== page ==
Job-market researcher Richard Lathrop has an idea he thinks could substantially cut the nation's unemployment rate.

Too many young people have high school and college, he believes, with only the barest idea of how to go about landing a job. It may take them three months or more to negotiate what he calls the job-market "jungle."

Most eventually get hired, but only after "painfully" learning the ropes by trial and error.

He cites a recent newspaper story about a high-school dropout who complained about not being able to get a job, though he showed up to apply in a torn T-shirt. "I venture with a few hours of guidance," said Lathrop, "that guy could find a job in a month."

Meanwhile, these young job-seekers are carried on the nation's unemployment rolls.

At the same time, contends Lathrop, employers have hundreds of thousands of unfilled positions, for which many are qualified. The problem is matching up the applicant with the opening.

Economists call this situation -- "where jobs are immediately available but going unfilled" -- frictional unemployment. The best educated guess, says Lathrop, is that "more than 40 percent of all who are looking for jobs are counted as frictionally unemployed."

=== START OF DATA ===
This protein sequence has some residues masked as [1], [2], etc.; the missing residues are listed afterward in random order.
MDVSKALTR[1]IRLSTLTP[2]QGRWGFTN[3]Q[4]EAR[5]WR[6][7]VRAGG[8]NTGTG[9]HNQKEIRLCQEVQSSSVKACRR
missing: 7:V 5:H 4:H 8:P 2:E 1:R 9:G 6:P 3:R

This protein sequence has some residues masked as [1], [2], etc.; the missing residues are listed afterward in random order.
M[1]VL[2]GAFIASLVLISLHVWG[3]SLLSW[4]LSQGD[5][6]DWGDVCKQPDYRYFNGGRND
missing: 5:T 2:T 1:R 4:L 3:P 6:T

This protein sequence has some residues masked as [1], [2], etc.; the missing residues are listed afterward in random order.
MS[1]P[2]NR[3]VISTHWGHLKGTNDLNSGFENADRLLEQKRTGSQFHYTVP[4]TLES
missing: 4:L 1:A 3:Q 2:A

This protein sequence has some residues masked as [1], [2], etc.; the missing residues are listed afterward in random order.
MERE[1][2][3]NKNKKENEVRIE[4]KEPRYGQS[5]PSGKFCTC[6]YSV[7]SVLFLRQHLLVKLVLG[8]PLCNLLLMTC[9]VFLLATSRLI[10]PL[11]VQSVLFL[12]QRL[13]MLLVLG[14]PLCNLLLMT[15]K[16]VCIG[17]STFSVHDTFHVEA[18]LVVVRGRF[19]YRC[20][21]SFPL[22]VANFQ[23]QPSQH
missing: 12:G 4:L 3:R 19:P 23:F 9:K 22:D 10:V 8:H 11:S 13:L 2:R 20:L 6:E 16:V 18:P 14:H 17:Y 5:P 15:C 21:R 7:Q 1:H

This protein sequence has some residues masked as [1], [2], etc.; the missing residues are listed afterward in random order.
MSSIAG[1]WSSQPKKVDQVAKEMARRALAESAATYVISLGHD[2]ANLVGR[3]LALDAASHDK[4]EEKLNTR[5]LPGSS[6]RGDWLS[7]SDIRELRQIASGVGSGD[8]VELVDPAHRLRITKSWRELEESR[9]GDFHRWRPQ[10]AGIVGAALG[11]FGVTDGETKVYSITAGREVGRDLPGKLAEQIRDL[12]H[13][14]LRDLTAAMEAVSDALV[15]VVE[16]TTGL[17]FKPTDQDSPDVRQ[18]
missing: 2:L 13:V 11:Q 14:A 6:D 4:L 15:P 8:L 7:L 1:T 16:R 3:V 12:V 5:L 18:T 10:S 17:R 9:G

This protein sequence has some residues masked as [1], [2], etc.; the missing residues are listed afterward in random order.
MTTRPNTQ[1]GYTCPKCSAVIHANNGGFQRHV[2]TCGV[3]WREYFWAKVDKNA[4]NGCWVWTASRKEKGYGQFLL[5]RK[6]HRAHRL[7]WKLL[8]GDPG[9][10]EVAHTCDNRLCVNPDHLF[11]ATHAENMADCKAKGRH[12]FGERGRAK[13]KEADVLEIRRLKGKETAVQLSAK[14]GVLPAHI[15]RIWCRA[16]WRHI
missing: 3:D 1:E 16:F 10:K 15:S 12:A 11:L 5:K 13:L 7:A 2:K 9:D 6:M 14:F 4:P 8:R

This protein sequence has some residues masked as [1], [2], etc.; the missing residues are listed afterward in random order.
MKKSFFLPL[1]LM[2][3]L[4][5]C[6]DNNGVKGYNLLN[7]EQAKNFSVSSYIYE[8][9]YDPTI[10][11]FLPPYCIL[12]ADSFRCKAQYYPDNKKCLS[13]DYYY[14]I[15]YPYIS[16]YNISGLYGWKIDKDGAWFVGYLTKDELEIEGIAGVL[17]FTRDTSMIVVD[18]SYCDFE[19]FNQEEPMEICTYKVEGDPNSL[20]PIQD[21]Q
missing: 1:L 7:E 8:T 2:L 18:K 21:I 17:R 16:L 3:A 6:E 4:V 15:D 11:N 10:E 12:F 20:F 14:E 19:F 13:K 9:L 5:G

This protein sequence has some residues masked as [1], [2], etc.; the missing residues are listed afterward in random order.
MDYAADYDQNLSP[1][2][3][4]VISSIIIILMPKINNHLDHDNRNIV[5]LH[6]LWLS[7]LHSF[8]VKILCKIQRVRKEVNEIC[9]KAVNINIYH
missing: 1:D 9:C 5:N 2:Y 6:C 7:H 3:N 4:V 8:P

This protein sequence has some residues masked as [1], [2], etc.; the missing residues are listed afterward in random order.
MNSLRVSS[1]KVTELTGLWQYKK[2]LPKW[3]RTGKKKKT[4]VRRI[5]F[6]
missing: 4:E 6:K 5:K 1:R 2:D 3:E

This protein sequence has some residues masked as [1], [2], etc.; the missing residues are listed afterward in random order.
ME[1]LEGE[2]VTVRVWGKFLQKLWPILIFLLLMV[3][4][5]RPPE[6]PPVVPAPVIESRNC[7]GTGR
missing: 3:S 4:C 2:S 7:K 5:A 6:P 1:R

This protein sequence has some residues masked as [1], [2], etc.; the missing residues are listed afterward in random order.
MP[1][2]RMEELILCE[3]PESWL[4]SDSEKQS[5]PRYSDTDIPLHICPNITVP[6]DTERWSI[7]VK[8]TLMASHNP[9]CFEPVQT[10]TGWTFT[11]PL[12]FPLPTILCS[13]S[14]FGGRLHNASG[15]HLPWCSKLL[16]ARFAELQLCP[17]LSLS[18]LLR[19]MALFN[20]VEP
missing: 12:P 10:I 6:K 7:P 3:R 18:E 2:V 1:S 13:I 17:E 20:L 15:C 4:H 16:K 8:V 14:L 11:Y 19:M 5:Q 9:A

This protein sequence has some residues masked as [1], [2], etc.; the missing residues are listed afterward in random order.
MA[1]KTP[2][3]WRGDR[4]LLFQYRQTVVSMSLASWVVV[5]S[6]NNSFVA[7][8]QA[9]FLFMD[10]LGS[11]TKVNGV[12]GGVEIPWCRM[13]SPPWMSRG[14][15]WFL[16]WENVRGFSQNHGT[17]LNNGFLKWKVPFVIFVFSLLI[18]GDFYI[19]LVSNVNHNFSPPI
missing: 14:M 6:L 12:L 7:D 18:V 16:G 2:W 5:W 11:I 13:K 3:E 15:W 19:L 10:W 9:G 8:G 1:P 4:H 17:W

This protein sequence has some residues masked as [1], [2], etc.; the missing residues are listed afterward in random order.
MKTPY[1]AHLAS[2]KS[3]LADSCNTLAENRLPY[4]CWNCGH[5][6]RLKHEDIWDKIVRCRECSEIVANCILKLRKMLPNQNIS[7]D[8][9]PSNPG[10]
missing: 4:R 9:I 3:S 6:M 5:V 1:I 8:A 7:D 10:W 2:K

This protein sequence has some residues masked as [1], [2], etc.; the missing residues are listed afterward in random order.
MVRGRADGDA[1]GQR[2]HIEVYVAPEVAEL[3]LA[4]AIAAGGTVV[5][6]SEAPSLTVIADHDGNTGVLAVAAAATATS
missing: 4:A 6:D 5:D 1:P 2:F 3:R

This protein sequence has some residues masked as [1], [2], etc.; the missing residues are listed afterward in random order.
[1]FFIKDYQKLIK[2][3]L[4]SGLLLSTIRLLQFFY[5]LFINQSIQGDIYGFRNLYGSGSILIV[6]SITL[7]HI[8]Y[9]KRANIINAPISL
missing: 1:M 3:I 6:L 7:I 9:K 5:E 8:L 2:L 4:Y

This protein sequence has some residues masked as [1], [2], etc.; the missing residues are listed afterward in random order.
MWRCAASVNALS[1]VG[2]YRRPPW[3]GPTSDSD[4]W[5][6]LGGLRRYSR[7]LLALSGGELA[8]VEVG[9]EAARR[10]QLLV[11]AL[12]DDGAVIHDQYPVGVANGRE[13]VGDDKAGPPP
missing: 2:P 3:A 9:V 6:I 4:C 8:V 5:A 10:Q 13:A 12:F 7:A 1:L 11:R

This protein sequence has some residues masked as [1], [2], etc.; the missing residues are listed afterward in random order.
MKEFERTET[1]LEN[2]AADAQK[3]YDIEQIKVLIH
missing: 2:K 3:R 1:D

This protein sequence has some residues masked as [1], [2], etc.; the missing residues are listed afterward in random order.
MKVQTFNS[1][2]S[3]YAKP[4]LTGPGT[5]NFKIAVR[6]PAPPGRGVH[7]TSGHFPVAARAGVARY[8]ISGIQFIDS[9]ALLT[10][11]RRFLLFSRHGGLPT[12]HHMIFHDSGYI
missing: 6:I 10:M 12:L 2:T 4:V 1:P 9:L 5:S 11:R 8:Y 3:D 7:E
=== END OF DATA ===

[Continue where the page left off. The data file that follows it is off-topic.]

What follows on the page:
If applicants had better job-hunting skills, Lathrop argues, they could find work faster, thereby cutting the frictional unemployment rate. If the average time to find a job is reduced just four days, he says, "the annual count of people without jobs will drop 1 million."

His idea?

Provide -- if not require -- career-choice and job-hunting classes in high school. "There is no single course," he says, "that would increase [the nation's industrial] productivity more." Access to expert advice in employment offices should also be made available.

"Government research shows that when those applicants who need it are given strong guidance, their rate of replacement . . . doubles."

Lathrop argues this theory in a booklet, "The job Market" (National Center for Job-Market Studies, 66 pages, $4.85).

He has, at 60, all but "exhausted myself" trying -- so far unsuccessfully, he says -- to interest Congress and the White House in his proposal.

Meanwhile, he says, "the national job market -- if it can be said to exist at all -- is a chaotic mess."

Our national approach seems to assume, he says, that applicants "are born with a job-market gene -- a gene that tells them by instinct how to cope with the searing problems almost all job seekers face."